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"Playstation VR Hardware Review"

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Mon 17/10/16 at 10:45
Moderator
"possibly impossible"
Posts: 24,985
It was the early 90s. After the success of Lawnmower Man movie in the cinema I really wanted VR, albeit not with some sort of killer gardener. Ibiza gave me the first taste of real VR, via those short-lived VR arcade machines that made you feel like your stomach was a washing machine thanks to low res, low refresh crude gaming. To put it in to perspective, their systems were fairly basic and the last upgrade they got for the 3000 version was with a Pentium processor.

Fast forward to the current generation. At the beginning of the millenium, playable home VR still looked like a pipe dream, but a few years ago things started to change. Expensive PC headset hardware was announced for those with a powerful enough PC and a large wallet.

Google Cardboard and Samsung Gear VR changed that and made VR accessible to all budgets, but not before the early adopters in the PC world got their hands on Vive and Rift, those rather expensive headsets that require equally expensive PC hardware to run them at their full potential. Sonyís PSVR aims to provide a middle ground to this market with a fuller VR experience than the mobile headsets but with a budget and hardware that isnít as high end as the PC.

Itís important to state this before going any further because it puts the PSVR into perspective, itís around half the price of the PC VR sets but promises the same sort of experience, albeit with a little less detail. It might the price of a new console, but thatís still far more affordable than the price of a high end PC. But nobody was really sure it could live up to even these expectations, can a device like this really run from a console built in 2013? It seems it can, with some caveats.

Youíll also need to ensure you either own or buy the PS4 camera. It came with early PS4 packs but can be bought separately, with a new version out to match the PSVR. Move controllers are optional, but improve the experience in some games. They can be found second hand or in the new dual packs designed for VR.

First things first, though. For a fairly small headset, the box is absolutely massive. Itís actually designed really well, with a little piece of material that opens the triangular lid half way and reveals the neatly packed wealth of small boxes that could easily go to form a real life game of Sonyís VR title Tumble. The reason for all these boxes? Wires, tons of them.

The box contains the headset itself, a breakout box, a full power supply in 2 pieces, a USB lead, 3 HDMI leads (1 to the Playstation and 2 for each eye of the VR headset). Thereís a lead that then comes out of the headset and into the smaller box that takes the 2 HDMI cables and transfers the signal to the eyes. This contains an in-line remote to turn the headset on and off and also allows you to plug in headphones (a set of matching earphones is included, though I can never get in-ear earphones to stay in my ears, but that might just be me.

The headset feels very comfortable in use, thanks in part to the high quality materials used. The headband is stretchable to fit any size head and is easy to adjust, while the actual lenses move in and out to fit your face, even if you wear glasses.

Once connected, turning the headset on immediately takes you to the PS4ís menu inside the headset, with a picture on the TV mimicking what you see but in 2D. This is great for others who may be watching you make a fool of yourself while wearing the headset or for sharing your PSVR experiences.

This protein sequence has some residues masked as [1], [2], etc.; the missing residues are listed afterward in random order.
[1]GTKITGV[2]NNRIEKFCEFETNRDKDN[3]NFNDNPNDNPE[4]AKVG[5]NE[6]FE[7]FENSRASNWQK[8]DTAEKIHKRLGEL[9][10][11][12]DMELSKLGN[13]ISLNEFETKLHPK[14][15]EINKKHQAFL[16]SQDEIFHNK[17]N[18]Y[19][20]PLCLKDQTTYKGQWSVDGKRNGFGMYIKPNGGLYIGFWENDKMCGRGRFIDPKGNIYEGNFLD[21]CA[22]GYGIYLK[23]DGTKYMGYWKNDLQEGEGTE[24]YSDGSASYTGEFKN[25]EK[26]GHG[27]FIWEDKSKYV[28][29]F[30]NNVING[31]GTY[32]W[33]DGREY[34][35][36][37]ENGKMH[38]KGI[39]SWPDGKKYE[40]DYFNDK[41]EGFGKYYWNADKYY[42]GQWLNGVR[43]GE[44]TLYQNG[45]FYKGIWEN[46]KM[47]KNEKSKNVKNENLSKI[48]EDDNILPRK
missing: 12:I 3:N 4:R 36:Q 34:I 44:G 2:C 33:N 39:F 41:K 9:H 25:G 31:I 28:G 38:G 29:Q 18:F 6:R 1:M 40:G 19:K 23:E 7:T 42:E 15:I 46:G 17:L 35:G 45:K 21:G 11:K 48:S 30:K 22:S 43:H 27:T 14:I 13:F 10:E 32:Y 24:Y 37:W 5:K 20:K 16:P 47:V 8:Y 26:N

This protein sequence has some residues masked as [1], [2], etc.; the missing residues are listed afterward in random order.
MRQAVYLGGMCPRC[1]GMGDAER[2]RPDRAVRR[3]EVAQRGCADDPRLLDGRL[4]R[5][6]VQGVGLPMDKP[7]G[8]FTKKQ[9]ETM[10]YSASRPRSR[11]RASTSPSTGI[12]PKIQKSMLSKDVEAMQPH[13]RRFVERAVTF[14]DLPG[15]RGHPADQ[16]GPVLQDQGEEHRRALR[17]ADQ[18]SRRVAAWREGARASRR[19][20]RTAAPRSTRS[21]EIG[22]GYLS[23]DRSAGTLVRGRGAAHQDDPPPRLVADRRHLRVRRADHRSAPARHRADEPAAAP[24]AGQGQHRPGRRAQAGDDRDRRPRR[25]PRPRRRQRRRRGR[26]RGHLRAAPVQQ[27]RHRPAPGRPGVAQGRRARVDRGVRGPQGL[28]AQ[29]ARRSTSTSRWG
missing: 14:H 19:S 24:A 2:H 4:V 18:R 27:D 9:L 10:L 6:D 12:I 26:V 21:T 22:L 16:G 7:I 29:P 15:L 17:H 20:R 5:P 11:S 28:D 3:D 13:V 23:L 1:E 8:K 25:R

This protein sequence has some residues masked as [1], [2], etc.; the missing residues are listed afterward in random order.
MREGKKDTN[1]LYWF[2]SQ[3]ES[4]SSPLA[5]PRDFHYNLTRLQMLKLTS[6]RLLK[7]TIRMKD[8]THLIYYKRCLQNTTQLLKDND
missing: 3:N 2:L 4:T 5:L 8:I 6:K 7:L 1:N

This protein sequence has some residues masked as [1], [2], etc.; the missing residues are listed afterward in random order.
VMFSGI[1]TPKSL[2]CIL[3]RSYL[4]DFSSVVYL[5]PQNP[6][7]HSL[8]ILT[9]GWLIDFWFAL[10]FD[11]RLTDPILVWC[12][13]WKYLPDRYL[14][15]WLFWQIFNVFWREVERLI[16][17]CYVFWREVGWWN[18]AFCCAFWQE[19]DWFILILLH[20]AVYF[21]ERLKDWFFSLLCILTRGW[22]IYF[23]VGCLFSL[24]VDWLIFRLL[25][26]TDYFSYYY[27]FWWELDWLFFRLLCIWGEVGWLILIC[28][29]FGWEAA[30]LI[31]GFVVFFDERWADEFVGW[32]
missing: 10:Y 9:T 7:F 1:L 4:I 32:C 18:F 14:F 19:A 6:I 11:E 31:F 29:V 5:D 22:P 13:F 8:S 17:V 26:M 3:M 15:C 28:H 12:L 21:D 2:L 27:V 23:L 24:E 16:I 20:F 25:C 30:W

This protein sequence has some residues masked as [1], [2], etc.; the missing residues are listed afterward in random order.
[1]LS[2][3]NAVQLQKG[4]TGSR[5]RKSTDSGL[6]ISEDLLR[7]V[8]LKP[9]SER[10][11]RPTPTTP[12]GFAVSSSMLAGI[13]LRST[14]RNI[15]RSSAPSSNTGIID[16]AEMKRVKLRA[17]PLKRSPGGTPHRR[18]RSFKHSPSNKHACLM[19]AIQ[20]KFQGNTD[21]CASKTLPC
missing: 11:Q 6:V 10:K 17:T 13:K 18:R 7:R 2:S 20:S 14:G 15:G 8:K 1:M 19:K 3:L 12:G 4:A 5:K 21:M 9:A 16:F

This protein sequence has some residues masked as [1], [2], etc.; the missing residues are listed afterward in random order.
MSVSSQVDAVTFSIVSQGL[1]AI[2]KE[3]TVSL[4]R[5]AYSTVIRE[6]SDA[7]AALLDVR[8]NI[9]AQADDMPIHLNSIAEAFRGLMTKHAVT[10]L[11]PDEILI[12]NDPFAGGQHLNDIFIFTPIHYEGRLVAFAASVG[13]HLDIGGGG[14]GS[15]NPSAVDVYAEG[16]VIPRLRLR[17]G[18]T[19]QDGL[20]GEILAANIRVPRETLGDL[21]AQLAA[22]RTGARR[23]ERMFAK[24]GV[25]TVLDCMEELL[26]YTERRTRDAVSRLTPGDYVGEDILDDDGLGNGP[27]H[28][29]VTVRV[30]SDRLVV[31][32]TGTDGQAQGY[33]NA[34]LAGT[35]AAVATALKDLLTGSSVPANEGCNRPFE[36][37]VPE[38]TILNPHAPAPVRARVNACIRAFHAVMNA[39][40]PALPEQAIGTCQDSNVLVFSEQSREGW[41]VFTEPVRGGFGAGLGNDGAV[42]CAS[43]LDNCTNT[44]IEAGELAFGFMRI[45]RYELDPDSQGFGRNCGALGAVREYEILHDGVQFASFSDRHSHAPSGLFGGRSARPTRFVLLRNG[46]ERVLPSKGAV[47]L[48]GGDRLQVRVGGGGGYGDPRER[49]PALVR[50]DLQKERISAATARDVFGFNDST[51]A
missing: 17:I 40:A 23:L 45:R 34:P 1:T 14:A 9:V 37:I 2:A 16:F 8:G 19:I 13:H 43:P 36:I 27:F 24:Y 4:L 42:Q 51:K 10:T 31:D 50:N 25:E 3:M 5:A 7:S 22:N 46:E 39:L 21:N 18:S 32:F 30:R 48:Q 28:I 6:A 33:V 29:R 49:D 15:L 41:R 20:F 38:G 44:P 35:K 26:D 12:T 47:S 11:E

psvr-trying-on
and this is how you look with the PSVR on. Very fetching.
The actual experience differs based on the game or application youíre playing. Many games require just the Dualshock to control but have the option of using 2 Move controllers. These might be throwbacks to the previous generation, but they still work fairly well. There were a few instances, though, when the camera refused to pick them up as they were outside of the space, but most games will take advantage of the space and will compensate for this.

The camera itself is used for face tracking. Itís possible to look 360 degrees around and see things behind you, the headset can cope with this, but tracking movement of things like the move controllers or targets wonít work. This is similar to the situation with Oculus Rift which is actually getting more cameras to support the forthcoming touch controllers, so this may be an option for Sony in the future. For now, though,it just requires games to realise the limitations and work around them. Thankfully, as Rift is similar, many titles have been ported over easily enough and will continue to share the larger catalogue of games as developers get a grip on the new tech.

Sony have managed to get full HD (1920◊1080) for the headset via screens that show 960◊1080 per eye and up to 120Hz refresh. The Vive and Rift are both 90Hz as well, though they both have better resolutions of 2160◊1200 overall. In practice, there is a little difference in picture quality, but in most games this isnít really noticable when youíre in the thick of things.

Motion Sickness is another big issue for VR. Gear VR, Rift and Vive owners have experienced some sort of VR Sickness in games that require fast paced movement without a centre point to keep them focused. Itís the same for PSVR. The 90Hz to 120Hz (depending on game) refresh rate does help to keep this to a minimum, as it does on Vive and Rift, but some games will affect people more than others. I found RIGS in particular to be a bit of a stomach churning experience, whereas games like Thumper and Battlezone were fine.

Overall, though, itís a hefty investment, though nowhere near that of its PC rivals and although there are plenty of launch games to keep you busy, if youíre worried about the outlay then it may well be worth waiting to see what else developers can do with the format. For those that can afford it, the Playstation VR hardware is impressive for the price point as an accessible console Virtual Reality solution that can run happily on a standard PS4.

Post edited by pb on 18/10/2016 at 11:18.
Mon 17/10/16 at 11:08
Staff Moderator